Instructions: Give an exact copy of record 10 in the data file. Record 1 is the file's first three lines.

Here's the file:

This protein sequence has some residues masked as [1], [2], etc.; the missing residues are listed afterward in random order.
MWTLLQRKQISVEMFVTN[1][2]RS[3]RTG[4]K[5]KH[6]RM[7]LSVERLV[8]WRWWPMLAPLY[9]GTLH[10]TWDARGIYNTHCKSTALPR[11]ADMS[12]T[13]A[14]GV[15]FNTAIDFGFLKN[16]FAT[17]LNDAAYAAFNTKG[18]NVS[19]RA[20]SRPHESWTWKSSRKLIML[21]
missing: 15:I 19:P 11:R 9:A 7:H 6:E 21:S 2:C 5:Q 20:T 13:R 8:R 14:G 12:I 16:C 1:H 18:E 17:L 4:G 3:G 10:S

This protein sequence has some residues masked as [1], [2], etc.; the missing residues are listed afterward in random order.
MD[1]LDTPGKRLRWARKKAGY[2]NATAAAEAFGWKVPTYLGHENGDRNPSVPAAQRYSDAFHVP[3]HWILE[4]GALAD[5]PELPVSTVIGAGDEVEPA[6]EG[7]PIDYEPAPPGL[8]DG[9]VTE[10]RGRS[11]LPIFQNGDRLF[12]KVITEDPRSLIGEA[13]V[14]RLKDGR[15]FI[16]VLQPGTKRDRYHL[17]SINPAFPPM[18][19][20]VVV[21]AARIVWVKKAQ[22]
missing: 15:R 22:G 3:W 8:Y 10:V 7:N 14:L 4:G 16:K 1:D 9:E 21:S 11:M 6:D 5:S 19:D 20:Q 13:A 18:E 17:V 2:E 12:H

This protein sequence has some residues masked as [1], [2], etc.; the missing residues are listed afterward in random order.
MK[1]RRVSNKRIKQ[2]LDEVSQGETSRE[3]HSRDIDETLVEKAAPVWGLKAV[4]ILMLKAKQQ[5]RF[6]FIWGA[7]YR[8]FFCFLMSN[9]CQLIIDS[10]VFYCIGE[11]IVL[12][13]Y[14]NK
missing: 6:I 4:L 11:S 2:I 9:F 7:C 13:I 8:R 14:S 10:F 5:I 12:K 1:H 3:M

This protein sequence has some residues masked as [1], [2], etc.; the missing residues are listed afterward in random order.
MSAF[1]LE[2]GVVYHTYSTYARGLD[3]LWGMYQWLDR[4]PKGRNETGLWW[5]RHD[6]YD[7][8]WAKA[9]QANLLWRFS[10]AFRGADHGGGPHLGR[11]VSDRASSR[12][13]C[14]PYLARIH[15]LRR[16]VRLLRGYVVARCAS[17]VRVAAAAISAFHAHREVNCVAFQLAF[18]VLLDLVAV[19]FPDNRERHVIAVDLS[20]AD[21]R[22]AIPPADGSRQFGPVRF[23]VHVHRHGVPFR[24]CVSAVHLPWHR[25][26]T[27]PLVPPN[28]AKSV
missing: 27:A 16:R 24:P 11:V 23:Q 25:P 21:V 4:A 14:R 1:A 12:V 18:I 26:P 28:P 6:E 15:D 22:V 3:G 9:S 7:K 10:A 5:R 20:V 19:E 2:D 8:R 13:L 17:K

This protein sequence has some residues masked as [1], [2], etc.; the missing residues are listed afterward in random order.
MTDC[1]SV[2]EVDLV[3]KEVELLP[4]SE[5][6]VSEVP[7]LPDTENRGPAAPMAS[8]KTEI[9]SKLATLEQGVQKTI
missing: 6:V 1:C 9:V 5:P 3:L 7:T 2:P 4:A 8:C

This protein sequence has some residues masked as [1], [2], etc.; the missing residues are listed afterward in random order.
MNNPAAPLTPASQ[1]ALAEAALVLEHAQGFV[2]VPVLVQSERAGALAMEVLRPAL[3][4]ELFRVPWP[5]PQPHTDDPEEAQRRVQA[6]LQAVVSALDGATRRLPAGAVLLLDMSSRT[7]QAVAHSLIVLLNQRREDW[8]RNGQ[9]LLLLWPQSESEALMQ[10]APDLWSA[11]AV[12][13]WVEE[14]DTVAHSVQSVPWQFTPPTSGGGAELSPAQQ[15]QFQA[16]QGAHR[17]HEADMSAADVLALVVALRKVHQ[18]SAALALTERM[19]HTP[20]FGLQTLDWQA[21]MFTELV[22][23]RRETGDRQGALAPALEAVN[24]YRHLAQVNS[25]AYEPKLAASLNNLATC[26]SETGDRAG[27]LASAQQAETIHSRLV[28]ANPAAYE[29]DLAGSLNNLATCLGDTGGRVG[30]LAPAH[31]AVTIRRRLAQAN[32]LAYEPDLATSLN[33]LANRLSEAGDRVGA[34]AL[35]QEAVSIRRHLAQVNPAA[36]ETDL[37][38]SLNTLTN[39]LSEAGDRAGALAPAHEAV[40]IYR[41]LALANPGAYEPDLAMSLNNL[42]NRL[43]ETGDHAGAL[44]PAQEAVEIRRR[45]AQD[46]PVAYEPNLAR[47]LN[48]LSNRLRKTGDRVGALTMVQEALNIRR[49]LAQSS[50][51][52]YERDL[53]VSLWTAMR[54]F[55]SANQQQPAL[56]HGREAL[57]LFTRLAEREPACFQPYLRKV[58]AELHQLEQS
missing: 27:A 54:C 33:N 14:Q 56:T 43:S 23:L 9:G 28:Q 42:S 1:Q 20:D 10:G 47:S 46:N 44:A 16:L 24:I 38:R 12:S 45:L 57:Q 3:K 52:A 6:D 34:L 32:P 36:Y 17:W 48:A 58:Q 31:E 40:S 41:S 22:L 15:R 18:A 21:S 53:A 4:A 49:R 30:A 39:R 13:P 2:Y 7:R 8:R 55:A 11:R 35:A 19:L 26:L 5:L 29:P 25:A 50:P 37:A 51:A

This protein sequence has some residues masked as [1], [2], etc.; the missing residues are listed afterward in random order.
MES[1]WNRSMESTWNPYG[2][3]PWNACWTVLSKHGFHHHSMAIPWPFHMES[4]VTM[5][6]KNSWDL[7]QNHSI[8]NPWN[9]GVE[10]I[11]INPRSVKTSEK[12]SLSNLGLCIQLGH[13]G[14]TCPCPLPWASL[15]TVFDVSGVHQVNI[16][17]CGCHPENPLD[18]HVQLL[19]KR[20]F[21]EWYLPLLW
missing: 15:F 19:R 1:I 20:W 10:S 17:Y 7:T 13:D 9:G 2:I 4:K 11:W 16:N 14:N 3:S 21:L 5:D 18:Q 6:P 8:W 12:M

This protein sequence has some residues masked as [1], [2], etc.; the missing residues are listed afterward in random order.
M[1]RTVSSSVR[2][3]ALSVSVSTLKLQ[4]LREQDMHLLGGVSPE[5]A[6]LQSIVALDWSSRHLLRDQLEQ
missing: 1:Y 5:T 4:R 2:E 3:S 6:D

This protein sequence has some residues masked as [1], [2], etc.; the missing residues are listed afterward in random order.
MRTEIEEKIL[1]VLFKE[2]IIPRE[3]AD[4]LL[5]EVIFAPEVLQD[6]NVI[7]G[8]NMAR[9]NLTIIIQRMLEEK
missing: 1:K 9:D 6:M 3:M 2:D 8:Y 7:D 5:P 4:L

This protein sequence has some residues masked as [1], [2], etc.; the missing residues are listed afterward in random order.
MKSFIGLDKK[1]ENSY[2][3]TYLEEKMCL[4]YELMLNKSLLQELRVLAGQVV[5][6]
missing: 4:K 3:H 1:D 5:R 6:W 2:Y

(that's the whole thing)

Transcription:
This protein sequence has some residues masked as [1], [2], etc.; the missing residues are listed afterward in random order.
MKSFIGLDKK[1]ENSY[2][3]TYLEEKMCL[4]YELMLNKSLLQELRVLAGQVV[5][6]
missing: 4:K 3:H 1:D 5:R 6:W 2:Y